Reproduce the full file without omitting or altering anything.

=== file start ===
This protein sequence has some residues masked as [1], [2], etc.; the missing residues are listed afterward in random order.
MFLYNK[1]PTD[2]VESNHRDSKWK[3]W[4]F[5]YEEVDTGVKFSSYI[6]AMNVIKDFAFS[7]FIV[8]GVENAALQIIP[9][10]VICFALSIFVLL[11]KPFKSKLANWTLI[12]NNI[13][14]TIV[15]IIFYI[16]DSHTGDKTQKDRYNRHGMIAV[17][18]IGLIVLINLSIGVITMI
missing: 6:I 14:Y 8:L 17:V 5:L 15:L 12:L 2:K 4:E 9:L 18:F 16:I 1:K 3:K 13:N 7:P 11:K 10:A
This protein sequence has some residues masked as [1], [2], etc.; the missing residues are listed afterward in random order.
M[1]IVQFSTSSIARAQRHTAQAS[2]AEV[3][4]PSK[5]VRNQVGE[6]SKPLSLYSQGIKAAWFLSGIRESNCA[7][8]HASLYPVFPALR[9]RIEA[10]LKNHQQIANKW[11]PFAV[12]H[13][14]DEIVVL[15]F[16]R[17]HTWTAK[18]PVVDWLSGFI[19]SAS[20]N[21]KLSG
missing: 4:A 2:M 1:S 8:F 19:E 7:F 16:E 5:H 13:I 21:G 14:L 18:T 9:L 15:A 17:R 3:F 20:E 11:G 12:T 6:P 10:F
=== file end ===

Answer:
This protein sequence has some residues masked as [1], [2], etc.; the missing residues are listed afterward in random order.
MFLYNK[1]PTD[2]VESNHRDSKWK[3]W[4]F[5]YEEVDTGVKFSSYI[6]AMNVIKDFAFS[7]FIV[8]GVENAALQIIP[9][10]VICFALSIFVLL[11]KPFKSKLANWTLI[12]NNI[13][14]TIV[15]IIFYI[16]DSHTGDKTQKDRYNRHGMIAV[17][18]IGLIVLINLSIGVITMI
missing: 6:I 14:Y 8:L 17:V 5:L 15:L 12:L 2:K 4:E 9:L 18:F 16:I 1:K 3:K 13:N 7:P 11:K 10:A
This protein sequence has some residues masked as [1], [2], etc.; the missing residues are listed afterward in random order.
M[1]IVQFSTSSIARAQRHTAQAS[2]AEV[3][4]PSK[5]VRNQVGE[6]SKPLSLYSQGIKAAWFLSGIRESNCA[7][8]HASLYPVFPALR[9]RIEA[10]LKNHQQIANKW[11]PFAV[12]H[13][14]DEIVVL[15]F[16]R[17]HTWTAK[18]PVVDWLSGFI[19]SAS[20]N[21]KLSG
missing: 4:A 2:M 1:S 8:F 19:E 7:F 16:E 5:H 13:I 21:G 14:L 18:T 9:L 15:A 17:R 3:F 20:E 11:G 12:T 6:P 10:F